If Heather Lewis and Joy Williams had a child it might be this--I don't think I've ever read a novel like it. There's a gunslinger cool to every sentence, like someone is telling you the last story they'll ever tell you. Kristen Arnett is the queen of the Florida no one has ever told you about, and on every page she brings it to a steely and vivid life.--Alexander Chee, author of HOW TO WRITE AN AUTOBIOGRAPHICAL NOVELMostly Dead Things
packs messed-up families, scandalous love affairs, art, life, death and the great state of Florida into one delicious, darkly funny package. Kristen Arnett is wickedly talented and a wholly original voice--Jami Attenberg, author of ALL GROWN UPMostly Dead Things
is one of the strangest and funniest and most surprising first novels I've ever read. A love letter to Florida and to family, to half-lit swamps and the 7/11, and to the beasts that only pretend to hold their poses inside us. In Kristen Arnett's expert hands, taxidermy becomes a language to capture our species' impossible and contradictory desire to be held and to be free.--Karen Russell, author of SWAMPLANDIA!
Hilarious, deeply morbid, and full of heart.--BuzzFeed
Precisely as strange, riotous, searing, and subversive as you'd want it to be. And, yes, its humor is as dark and glinting as the black plastic eye of a taxidermy ferret. . . . [A] celebration of the strangeness of life and love and loss, all of it as murky as a Florida swamp but beautiful in its wildness.--NYLON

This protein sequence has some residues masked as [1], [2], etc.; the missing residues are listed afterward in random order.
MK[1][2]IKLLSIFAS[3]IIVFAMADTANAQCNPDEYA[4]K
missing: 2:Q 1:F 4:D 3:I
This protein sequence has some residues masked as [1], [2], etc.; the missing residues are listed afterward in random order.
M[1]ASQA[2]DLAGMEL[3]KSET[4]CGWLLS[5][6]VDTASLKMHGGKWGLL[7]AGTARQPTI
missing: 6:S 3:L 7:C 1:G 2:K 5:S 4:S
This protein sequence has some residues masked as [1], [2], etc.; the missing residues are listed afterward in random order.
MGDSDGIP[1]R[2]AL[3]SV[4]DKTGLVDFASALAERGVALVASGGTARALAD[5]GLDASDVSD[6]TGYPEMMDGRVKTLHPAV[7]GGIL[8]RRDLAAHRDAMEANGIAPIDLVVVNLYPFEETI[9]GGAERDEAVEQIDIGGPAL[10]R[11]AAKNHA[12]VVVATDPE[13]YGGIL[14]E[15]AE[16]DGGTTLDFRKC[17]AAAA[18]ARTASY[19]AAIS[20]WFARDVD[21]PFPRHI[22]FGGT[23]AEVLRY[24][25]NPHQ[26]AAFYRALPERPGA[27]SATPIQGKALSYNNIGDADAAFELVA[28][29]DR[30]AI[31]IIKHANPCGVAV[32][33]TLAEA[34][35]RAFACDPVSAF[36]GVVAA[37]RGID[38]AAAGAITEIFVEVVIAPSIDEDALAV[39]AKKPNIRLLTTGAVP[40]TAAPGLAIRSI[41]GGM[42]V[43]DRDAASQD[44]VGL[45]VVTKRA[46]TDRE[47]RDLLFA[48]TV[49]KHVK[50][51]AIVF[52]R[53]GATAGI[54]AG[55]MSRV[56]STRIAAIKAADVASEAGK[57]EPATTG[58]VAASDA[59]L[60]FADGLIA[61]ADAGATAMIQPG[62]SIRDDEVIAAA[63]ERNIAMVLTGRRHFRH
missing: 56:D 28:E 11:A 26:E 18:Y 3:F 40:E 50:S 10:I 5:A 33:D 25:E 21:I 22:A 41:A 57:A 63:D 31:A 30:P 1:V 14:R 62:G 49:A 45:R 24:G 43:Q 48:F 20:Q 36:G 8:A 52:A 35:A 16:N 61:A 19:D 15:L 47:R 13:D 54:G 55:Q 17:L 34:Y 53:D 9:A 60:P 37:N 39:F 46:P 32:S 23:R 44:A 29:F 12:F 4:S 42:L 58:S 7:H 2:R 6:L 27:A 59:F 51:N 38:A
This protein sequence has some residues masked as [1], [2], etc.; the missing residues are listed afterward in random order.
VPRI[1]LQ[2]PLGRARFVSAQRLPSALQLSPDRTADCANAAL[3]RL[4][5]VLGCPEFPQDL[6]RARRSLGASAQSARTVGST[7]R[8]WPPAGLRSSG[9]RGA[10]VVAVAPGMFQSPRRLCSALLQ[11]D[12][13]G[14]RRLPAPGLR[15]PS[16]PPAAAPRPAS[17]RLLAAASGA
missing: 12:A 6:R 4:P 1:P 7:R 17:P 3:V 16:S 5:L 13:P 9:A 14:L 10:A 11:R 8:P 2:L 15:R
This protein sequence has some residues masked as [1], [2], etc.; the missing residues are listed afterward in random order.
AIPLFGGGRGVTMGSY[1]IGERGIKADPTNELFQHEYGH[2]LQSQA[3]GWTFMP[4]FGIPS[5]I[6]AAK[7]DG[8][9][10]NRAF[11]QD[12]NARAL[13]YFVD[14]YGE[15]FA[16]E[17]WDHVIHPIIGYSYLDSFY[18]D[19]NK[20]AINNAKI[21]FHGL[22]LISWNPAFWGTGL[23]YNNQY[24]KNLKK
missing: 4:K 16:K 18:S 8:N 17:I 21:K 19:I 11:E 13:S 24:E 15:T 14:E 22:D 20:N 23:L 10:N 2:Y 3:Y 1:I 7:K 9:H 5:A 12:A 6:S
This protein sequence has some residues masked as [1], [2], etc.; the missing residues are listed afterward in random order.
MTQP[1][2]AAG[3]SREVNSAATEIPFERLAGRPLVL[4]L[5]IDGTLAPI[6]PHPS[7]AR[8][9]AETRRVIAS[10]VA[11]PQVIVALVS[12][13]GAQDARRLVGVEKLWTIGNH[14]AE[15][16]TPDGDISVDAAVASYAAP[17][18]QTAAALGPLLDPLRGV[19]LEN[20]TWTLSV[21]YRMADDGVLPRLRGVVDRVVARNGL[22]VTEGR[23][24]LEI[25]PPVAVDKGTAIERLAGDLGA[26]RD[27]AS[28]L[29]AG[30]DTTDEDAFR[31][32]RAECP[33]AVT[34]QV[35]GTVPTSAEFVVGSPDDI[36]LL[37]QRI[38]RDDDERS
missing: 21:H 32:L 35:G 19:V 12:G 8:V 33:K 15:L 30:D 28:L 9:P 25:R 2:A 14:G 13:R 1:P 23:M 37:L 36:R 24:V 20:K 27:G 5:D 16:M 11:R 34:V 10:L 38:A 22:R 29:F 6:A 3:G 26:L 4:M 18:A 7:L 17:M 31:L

An ambitious debut writer with extraordinary promise, Arnett brings all of Florida's strangeness to life through the lens of a family snowed under with grief.--Kirkus
Set in a richly rendered Florida and filled with delightfully wry prose and bracing honesty, Arnett's novel introduces a keenly skillful author with imagination and insight to spare.--Publishers Weekly
Arnett possesses all the bravery her characters dream of. There's none of the shyness and self-consciousness of so much American fiction that masks itself as austerity. She writes comic set pieces to make you laugh, sex scenes to turn you on. The action flips from the past to the present, swimming through first love and first grief on a slick of red Kool-Aid and vodka, suntan oil and fruity lip gloss, easy and unforced. This book is my song of the summer.--Parul SehgalMostly Dead Things
is very Florida, very gay, and very good... a rock-solid family novel, brightened by its eccentric milieu.
It's darkly funny, both macabre and irreverent, and its narrator is so real that every time I stopped reading the book, I felt a tiny pull at the back of my mind, as if I'd left a good friend in the middle of a conversation.
Kristen Arnett is a queer fiction and essay writer. She won the 2017 Coil Book Award for her debut short fiction collection, Felt in the Jaw, and was awarded Ninth Letter's 2015 Literary Award in Fiction. She's a columnist for Literary Hub and her work has either appeared or is upcoming at North American Review, The Normal School, Gulf Coast, TriQuarterly, Guernica, Electric Literature, Volume 1 Brooklyn, Bennington Review, Tin House Flash Fridays/The Guardian, Salon, The Rumpus, and elsewhere.